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High Resolution CPB Beam Methods Disclosure Number: IPCOM000239651D
Publication Date: 2014-Nov-21
Document File: 8 page(s) / 239K

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The Prior Art Database


Various techniques are described for high resolution charged particle beam processing. In-situ lamella preparation is improved using a lamella having one edge at a non-normal angle to facilitate attaching the lamella to a TEM grid in an orientation that reduces curtaining artifacts while thinning. A navigation method that does not require deprocessing uses a known offset of a region of interest from a visible feature having a known location to navigate to the region of interest. Using multiple fiducials of different sizes, each having multiple machine-recognizable elements, improves the accuracy of ion beam milling palcement. A scanning method for FIB or SEM scans different parts of a field of view at different pixel spacings, allowing a coarse image to be rapidly formed at some regions and a fine image to be formed at more interesting regions during one scan.

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High Resolution Charged Particle Beam Methods

Thinning Methods for TEM Lamella Preparation

    When using ion beam milling for creating a flat edge, a problem called "curtaining" is often encountered. This problem occurs when the beam etches material at different rates, and deeper layers are shielded by slow-etching layers above, giving the appearance of a theater curtain. It is often desired to have the face of a sample as flat as possible, so processes for limiting these etching artifacts are desired.

    A method for preparation of TEM lamellae involves thinning the lamella from the back side of the semiconductor wafer. This method, sometimes known as inverted thinning, avoids curtaining from metal logic layers in the upper part of a cross section by etching from the bottom of the silicon substrate. However, many semiconductor manufacturers place features, often wordlines made from tungsten, below the metal gates described above. These dense features cause curtaining problems, even when etched from the back side of the wafer. One solution to this problem is simply etching with a higher ion dose. However, using a higher ion dose often requires more time for processing. Therefore, a method for quick etching without curtaining is desired.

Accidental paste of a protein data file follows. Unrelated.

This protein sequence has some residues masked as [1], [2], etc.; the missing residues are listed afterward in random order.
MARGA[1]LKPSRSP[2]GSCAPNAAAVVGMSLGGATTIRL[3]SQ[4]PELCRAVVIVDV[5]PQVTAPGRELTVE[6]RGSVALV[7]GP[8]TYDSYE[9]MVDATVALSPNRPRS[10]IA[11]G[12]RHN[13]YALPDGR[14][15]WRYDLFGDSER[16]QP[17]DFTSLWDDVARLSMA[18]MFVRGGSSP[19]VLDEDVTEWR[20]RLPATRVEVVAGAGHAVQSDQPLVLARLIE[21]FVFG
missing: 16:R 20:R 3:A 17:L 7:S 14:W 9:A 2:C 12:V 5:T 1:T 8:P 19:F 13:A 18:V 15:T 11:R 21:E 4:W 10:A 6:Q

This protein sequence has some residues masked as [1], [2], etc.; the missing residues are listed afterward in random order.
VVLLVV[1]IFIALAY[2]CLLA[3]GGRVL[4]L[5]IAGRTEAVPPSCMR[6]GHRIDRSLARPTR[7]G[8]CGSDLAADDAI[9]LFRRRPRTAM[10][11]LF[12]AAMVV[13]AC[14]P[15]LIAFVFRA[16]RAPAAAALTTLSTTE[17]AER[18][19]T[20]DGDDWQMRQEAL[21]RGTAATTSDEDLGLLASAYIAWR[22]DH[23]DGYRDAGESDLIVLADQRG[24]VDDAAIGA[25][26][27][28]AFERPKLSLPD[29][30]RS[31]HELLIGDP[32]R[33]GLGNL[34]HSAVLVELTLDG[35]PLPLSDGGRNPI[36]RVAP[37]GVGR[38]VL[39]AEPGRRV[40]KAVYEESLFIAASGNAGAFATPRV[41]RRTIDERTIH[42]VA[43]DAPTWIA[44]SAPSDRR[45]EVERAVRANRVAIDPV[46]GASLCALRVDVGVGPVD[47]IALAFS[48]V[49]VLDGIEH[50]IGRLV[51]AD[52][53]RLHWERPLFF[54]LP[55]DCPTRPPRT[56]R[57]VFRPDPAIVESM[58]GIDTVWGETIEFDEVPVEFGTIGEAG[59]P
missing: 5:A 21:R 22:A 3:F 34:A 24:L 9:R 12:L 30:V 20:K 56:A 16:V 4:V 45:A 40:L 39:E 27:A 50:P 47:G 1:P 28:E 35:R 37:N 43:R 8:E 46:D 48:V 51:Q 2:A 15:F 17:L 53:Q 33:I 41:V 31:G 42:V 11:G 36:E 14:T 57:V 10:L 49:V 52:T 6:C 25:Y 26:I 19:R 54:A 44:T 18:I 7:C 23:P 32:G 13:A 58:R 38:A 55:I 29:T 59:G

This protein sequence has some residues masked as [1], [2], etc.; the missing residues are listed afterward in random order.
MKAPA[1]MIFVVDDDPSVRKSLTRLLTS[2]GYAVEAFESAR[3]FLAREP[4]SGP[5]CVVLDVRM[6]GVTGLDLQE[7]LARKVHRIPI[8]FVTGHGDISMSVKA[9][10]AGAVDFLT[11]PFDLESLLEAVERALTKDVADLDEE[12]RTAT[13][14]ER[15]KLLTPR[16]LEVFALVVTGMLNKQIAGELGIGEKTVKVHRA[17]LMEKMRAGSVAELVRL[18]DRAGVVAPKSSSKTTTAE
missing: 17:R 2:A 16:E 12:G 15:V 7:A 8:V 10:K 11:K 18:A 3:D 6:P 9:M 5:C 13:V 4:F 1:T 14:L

One process used for this procedure is to modify the best known method for inverted sample mounting so that the FIB milling is not aligned with the vertical structures typical in semiconductor devices during thinning. This markedly reduces curtaining. A method for implementation of this modification is to modify the bottom cut-out as the lamella is released from the substrate to have an angle as shown below.

Page 02 of 8

    Then the grid is oriented to the same angle as the lamella is being attached as shown below.

    In this way, the lamella edges are still aligned to the grid as if a 90 degree cut were used; however thinning can be performed at an angle to the sample structures substantially reducing curtaining artifacts.

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High Layer Defect Navigation

    Current methods for navigating to a feature of interest during examination involve manually deprocessing the entire wafer or using CAD to locate the feature. Sometimes a defect can be located by its cell address on the wafer, but this method requires deprocessing to the bit layer to count. This is time consuming, and so a better method is desired. Often, large, highly visible features are present on the sample being examined, and these can be easily located using a macro view of the sample. This method describes how a smaller feature of interest can be quickly and easily located using the known location of a reference feature. The process can be easily automated.

    If the operator has knowledge of the offset of the defect from a known visible feature, deprocessing and counting can be avoided. This enables automation to work without the use of cell counting. The coordinates of the visible feature are entered into the defect navigation file (often a "K...